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The Utility Star

Cleveland’s José Ramírez doesn’t have a best position, but he’s still been one of the best players in baseball this season

(Getty Images/Ringer illustration)
(Getty Images/Ringer illustration)

It’s hard not to love José Ramírez. At 5-foot-9 and 165 pounds, Ramírez has a toned-down version of José Altuve’s it’s-funny-when-a-little-guy-does-big-things act going on, and it’s fun to laugh when he loses his helmet on the base paths.

But Ramírez, like Altuve, also has the goods. He posted a 3.9-WAR season last year at age 23, and after a lukewarm start to the 2017 season, he’s sixth in MLB in wRC+ over the past 30 days and is hitting .371/.411/.667 in June. If he were any more hot in Cleveland, he’d have to change his name to Valerie Bertinelli.

It’s not just that Ramírez is good; it’s that he does a little bit of everything. He switch-hits. He has speed (his next stolen base will give him four straight double-digit-steal seasons, including 22 last year), power (46 doubles in 2016), and contact skills (third-lowest strikeout rate and fourth-highest contact rate in baseball since 2016, minimum 900 PA).

Not only that, but the 24-year-old has already demonstrated an ability to play all over the diamond. Ramírez was a shortstop when he first came up full-time in 2014, but Francisco Lindor arrived a year later and obviated Cleveland’s need for a shortstop for the foreseeable future. So in 2016, when All-Star left fielder Michael Brantley went down for the year with a shoulder injury, Ramírez made 47 starts there. But he spent most of the season at third base, a position where Cleveland hadn’t had an average starter in a decade. This year, Ramírez spelled second baseman Jason Kipnis, who missed the start of the year with his own shoulder injury, then returned to third, where he’s on pace to put up the best season by a Cleveland third baseman since Jim Thome was skinny enough to play at the hot corner.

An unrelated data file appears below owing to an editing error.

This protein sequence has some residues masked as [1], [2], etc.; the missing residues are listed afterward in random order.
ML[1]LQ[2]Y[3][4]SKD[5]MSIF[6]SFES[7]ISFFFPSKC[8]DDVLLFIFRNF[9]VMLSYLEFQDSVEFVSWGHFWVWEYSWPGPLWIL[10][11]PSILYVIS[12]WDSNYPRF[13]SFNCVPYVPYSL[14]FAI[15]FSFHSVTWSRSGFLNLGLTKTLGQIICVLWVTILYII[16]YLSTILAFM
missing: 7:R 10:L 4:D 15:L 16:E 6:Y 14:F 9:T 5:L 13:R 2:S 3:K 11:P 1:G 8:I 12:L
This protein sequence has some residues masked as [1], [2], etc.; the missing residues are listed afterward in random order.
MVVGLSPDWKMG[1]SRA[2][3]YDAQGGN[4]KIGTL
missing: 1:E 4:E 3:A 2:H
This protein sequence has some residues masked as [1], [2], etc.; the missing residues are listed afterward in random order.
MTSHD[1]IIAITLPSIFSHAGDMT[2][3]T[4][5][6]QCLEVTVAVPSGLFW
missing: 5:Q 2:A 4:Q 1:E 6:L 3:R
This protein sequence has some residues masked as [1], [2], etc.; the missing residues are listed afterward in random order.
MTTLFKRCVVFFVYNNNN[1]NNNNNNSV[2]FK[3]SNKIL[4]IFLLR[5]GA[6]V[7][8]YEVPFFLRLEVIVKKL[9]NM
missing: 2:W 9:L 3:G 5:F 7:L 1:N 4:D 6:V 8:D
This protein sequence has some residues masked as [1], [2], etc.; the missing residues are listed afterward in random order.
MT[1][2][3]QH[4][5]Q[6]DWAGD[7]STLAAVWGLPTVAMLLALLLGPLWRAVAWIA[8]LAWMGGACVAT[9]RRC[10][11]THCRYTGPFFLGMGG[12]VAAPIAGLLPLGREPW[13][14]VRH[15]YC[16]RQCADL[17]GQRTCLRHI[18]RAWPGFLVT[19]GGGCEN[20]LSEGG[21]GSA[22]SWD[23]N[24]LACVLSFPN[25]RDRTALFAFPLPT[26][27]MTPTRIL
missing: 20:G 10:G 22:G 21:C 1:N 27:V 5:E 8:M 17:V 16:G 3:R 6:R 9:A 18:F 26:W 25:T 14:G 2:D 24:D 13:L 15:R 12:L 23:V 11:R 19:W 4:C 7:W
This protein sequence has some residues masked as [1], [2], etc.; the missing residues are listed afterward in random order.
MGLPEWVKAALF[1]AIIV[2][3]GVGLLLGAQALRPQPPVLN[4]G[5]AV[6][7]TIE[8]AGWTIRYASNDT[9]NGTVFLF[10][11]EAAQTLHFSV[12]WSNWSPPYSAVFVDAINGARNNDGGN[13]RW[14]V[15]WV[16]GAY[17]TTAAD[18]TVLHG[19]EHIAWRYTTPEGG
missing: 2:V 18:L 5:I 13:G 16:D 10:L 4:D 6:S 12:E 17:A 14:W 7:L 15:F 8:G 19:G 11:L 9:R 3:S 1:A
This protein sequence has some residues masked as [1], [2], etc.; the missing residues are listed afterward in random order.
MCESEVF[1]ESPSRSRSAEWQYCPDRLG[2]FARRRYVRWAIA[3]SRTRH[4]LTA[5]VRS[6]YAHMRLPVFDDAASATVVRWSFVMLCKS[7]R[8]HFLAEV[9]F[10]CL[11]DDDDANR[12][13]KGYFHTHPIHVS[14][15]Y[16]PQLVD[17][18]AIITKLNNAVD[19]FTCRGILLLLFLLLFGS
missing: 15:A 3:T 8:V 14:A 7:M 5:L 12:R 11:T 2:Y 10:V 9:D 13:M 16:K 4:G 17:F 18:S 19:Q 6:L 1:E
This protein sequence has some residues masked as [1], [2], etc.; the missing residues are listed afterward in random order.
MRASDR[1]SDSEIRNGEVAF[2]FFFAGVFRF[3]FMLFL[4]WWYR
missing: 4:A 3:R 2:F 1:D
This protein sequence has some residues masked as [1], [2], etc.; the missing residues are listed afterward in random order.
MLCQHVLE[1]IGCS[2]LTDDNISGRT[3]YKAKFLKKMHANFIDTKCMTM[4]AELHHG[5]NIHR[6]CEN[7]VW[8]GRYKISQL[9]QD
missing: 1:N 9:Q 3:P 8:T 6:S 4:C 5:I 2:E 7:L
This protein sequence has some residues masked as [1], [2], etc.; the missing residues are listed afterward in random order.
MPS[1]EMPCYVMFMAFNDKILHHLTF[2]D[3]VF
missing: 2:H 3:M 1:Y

So Ramírez is the best Cleveland third baseman in more than 20 years, but he’s only playing there because Cleveland has filled the other positions he’s capable of playing. If third-base prospect Nolan Jones turns out to be really good in two or three years when he comes up, Ramírez will probably move again.

Ramírez is, effectively, a super-utility guy.

As shifting blurs the lines between infield positions and shorter benches mean most teams aren’t carrying specialized reserves anymore, the utility player has never been more important. Now your utility infielder also has to be your speedy pinch runner, and maybe your backup center fielder, and it’d help if he can come off the bench to hit tough lefties.

Having a couple of players with positional flexibility also makes team-building less tricky; puzzles that fit together in multiple ways are much easier to solve. For that reason, a player like Ramírez who can slide into five different defensive positions has value that doesn’t necessarily show up in the stats.

The best team in baseball last year (the Cubs) and the best team in baseball this year (the Astros) were both full of guys who can play multiple positions.

In Houston, third baseman Alex Bregman was drafted as a shortstop and moved over because Carlos Correa blocked him, but he’s also played second base and left field in the past 12 months. Marwin González, once a weak-hitting shortstop as a rookie, is hitting .315/.401/.582 this year while starting at five different positions, none of them more than 16 times in his 61 games.

The Cubs have moved Javy Báez, Ian Happ, and Kris Bryant all over the diamond, and they even went so far as to acquire Ben Zobrist before the 2016 season. Over the 2015 and 2016 seasons, the only Cubs who were nailed to a single position were first baseman Anthony Rizzo and center fielder Dexter Fowler. Even the team’s catchers moved around a little, as Willson Contreras played some left field and Kyle Schwarber caught as a rookie. Everyone else split time between two or more positions, depending on who was healthy and what the game situation was.